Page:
New History of Physics Exhibits on the Internet
"Werner Heisenberg and the Uncertainty Principle," and "Andrei Sakharov: Soviet Physics, Nuclear Weapons and Human Rights," two new historical exhibits on the World-Wide Web, have recently been announced by the Center for History of Physics of the American Institute of Physics. The exhibits, richly illustrated, are designed to be useful for educational purposes to a wide spectrum of audiences including high school and college students, teachers, physicists, and historians. Besides many outstanding photographs and other illustrations, both exhibits include supplementary documentation and audio clips of the physicists' voices. They add to the Center's existing award-winning exhibits "Albert Einstein, Image and Impact" and "The Discovery of the Electron," and can all be accessed from the Center's homepage: /history/
Heisenberg (1901-1976), one of the greatest physicists of the twentieth century, is best known as a founder of quantum mechanics and especially for the uncertainty principle in quantum theory. He also played a controversial role as a leader of Germany's nuclear fission research under the Nazi regime. After World War II he was active in elementary particle physics and West German science policy. All these topics are covered in the profusely illustrated exhibit written by professor David Cassidy of Hofstra University, the author of the major biography Uncertainty: The Life and Science of Werner Heisenberg (New York: W.H. Freeman, 1992).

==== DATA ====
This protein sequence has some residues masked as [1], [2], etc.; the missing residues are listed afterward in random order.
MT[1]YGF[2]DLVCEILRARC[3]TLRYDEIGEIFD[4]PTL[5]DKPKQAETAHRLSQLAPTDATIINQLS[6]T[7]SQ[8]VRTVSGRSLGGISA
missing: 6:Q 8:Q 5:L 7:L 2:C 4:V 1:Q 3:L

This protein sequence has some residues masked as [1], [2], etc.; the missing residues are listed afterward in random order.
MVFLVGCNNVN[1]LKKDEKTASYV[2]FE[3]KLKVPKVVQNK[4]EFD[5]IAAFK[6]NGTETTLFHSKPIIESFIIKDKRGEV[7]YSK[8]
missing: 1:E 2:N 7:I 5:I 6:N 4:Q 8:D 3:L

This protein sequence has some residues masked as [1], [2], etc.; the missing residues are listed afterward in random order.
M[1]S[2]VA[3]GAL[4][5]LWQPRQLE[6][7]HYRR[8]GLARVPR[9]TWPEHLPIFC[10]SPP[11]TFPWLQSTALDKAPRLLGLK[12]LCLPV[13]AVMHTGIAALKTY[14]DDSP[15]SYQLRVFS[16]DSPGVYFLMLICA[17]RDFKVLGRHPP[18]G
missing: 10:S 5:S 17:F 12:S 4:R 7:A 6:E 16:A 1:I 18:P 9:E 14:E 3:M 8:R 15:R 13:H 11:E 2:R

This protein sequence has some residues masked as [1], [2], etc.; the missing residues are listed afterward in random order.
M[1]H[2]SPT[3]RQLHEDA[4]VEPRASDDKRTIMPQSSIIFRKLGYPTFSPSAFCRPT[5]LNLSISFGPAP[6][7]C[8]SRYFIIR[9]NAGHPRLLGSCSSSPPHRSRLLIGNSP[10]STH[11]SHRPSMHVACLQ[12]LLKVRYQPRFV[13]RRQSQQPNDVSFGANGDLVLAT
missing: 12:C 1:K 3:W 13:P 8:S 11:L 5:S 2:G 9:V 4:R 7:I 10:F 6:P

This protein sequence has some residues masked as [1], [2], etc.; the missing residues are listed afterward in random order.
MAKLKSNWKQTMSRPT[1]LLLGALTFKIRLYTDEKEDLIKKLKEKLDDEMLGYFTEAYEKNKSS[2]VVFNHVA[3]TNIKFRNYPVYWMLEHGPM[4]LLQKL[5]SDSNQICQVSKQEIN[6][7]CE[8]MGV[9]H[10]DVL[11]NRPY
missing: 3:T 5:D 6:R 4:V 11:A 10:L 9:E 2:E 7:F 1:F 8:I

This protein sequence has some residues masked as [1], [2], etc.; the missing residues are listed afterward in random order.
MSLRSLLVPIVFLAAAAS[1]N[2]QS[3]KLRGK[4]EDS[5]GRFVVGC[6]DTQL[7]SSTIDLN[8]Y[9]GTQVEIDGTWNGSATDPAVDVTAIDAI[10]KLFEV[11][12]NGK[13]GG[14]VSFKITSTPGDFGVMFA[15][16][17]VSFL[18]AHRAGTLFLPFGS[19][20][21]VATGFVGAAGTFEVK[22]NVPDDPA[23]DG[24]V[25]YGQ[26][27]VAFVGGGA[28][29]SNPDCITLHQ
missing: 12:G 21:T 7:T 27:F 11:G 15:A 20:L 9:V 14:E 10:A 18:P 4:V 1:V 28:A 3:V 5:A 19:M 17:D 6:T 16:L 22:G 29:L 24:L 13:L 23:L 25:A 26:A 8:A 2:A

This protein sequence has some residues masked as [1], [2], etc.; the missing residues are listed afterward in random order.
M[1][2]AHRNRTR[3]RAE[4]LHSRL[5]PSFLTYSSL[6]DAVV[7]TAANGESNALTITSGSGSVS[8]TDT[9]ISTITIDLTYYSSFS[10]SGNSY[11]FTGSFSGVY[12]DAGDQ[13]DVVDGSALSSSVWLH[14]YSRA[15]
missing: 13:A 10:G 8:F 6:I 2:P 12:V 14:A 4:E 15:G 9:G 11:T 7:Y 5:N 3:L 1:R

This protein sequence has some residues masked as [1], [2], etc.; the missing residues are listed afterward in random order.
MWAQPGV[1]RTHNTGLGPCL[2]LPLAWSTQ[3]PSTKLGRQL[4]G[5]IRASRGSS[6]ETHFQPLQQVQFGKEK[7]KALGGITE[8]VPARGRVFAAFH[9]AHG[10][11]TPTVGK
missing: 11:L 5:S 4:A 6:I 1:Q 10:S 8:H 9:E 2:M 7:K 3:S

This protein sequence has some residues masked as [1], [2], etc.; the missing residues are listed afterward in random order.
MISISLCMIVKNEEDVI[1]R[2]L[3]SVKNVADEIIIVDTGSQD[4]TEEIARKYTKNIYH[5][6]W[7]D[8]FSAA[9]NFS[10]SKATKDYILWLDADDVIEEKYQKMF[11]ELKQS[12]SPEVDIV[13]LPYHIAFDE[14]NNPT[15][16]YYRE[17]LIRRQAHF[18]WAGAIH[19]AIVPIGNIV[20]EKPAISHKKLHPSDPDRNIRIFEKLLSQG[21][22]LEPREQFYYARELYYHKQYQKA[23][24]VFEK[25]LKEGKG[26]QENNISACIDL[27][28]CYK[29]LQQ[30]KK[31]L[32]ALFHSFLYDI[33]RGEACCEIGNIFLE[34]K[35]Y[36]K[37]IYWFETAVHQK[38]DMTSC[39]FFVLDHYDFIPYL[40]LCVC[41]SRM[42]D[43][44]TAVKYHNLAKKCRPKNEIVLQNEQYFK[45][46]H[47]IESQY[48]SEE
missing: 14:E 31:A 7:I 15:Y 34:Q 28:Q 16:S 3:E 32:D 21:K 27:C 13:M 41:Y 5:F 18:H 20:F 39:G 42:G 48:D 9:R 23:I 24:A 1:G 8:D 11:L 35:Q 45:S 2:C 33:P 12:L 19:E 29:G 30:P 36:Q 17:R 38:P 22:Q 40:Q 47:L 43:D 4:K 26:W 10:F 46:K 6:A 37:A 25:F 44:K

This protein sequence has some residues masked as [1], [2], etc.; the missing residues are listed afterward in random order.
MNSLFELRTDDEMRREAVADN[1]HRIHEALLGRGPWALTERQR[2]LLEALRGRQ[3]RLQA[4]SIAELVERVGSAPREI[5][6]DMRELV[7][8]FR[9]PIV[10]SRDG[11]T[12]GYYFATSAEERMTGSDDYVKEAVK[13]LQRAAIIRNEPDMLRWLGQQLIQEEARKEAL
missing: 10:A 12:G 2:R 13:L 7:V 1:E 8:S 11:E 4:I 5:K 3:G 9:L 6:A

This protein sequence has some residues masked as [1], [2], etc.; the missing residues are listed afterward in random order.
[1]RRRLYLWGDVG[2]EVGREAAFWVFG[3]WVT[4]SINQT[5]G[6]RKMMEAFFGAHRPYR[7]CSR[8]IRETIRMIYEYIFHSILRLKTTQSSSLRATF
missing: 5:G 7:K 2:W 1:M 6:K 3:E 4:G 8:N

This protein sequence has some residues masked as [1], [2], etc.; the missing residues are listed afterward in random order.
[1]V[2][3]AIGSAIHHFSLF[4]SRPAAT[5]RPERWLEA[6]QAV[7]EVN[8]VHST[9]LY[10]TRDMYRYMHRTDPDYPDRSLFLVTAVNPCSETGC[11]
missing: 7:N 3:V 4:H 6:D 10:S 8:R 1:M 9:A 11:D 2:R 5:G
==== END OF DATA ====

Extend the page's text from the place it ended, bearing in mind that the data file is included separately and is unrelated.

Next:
Sakharov (1921-1989), the Soviet physicist who became, in the words of the Nobel Peace Committee, a "spokesman for the conscience of mankind," was fascinated by fundamental physics and cosmology, but first he spent two decades designing nuclear weapons. He came to be regarded as the father of the Soviet hydrogen bomb, contributing perhaps more than anyone else to the military might of the USSR. But gradually Sakharov became one of the regime's most courageous critics, a defender of human rights and democracy. He could not be silenced, and helped bring down one of history's most powerful dictatorships. The exhibit, which includes numerous photos provided by Sakharov's family, is authored by Dr. Gennady Gorelik, who is currently working on a scholarly biography of Sakharov.
Several further historical exhibits are in planning, including ones on Marie Curie, Max Planck and the quantum, and twentieth century cosmology. The Center invites comments on the existing exhibits and encourages historians to consider cooperating and using our services for additional projects in their areas of expertise. (See the Website for contact information.)